Jonathan Omar Ramirez (Facebook profile pic, right) had been a teenage paletero, he said. We asked him for his story:
POCHO: So what led you to become a paletero?
Well my friends from high school told me about it. Many did it before and they said there was a lot of cash involved and within a couple of hours of work. Also I was very poor.
POCHO: Was this right after high school?
No [it was] while I was in high school. Still I got money to go to the movies and for food or whatever I wanted to buy
POCHO: Wow, cool! So were you allowed to eat your own ice cream? Did you just have to pay it back?
I had to pay it back but it was half price. Once we finished, (we) always asked the owners of the paleteria for ice cream and they let us pick whatever we wanted. It was awesome!
We sold the paletas for $1 and paid the owners kept half always so $.50 for each paleta. So if we sold 100 paletas we would get $50 which was awesome.
The paleteria had everything ready: little carritos with dry ice and paletas. I only went to pick my carrito up and start selling. There was no particular time to start or leave. You just work whenever you felt like it. They never asked for papers, or anything–just honest workers for an honest job.
POCHO: So who were your best customers? Were the kids polite or mean? I like how you said it was a noble job — do you feel like you made people happier? I was always happy eating my UFO (Unidentified Frozen Object) ice cream from the paletero.
The best customers were the construction workers. One day, I arrived to a house being remodeled by a group of Mexican construction workers and they started joking around for who was gonna pay the paletas for everyone. Long story short one of the workers said just get whatever to everyone and they got like 20 paletas. It was an amazing day, to say the least.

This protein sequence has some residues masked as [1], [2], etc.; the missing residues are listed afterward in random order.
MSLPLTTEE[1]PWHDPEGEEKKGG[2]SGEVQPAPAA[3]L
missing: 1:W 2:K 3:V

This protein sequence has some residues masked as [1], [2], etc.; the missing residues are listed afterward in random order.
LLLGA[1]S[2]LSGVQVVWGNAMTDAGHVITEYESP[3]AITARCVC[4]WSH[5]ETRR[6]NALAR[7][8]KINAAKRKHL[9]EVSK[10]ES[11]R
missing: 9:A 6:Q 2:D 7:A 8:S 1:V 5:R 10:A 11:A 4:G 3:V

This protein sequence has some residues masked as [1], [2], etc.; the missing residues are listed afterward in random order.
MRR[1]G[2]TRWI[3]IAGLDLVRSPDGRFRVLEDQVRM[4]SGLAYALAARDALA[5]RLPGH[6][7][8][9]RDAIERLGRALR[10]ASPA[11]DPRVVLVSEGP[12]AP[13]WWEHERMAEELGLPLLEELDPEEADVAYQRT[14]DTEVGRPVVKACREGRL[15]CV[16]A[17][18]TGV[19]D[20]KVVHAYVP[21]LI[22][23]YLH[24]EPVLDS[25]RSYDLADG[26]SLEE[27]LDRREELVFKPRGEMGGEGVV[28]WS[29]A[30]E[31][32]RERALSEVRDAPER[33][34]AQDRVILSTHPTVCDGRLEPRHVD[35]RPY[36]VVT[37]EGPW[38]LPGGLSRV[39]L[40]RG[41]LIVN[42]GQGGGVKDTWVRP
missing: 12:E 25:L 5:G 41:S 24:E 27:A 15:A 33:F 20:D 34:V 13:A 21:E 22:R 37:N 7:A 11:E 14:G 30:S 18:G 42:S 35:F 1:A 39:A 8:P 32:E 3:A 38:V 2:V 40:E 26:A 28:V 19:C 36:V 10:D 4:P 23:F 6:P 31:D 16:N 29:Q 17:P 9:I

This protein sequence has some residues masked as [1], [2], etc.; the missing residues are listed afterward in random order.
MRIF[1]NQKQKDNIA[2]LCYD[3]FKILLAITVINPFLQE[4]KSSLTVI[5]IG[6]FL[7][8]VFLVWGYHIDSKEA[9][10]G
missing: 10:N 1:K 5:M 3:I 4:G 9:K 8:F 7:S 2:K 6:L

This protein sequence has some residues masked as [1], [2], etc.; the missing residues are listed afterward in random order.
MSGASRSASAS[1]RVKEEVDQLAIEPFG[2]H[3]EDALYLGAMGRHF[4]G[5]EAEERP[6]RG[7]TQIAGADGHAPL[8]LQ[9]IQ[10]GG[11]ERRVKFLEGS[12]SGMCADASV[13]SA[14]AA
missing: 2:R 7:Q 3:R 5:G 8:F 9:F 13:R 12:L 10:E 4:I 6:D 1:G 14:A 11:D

POCHO: Yes! The UFO was my very favorite. What is your favorite paleta?
My favorite paleta is coco. Very often. More often that I thought.
POCHO: That’s my second-favorite paleta! Haha, adults are weak. So what city did you do this in and where do you work now?
In a very racist town, actually. It’s news now — Dalton, Georgia.
This town is full of Mexicans like no other town because of the carpet industry. Now I work for AmeriCorps as a Vista Maker for a nonprofit organization in Chattanooga, Tennessee..
POCHO: Fascinating. Did the police officers or any officials react strangely when you were selling the paletas? For example, when I went to elementary school, the paleteros were banned from standing near our school. By the way, your job sounds so cool!
Yes, paleteros were banned from the park actually; can you believe that? There is a small park that all Mexicans go to play soccer and it’s big for the paleta market but sometimes the police would kick us out.
The job is great. It’s my career now. I’m working on my masters degree in Public Administration and Nonprofit Management.
POCHO: Wow, that is so stupid (about the ban). Double congratulations on your master’s path! You’re an inspiration. Last question: What did being a paletero teach you and would you recommend it to someone else?
It taught me that life can be hard but if you work hard enough, you will succeed. I definitely recommend it to anyone that needs cash ASAP and wants to maintain an honest life.
[Editor’s Note: Transcript slightly edited to improve clarity.]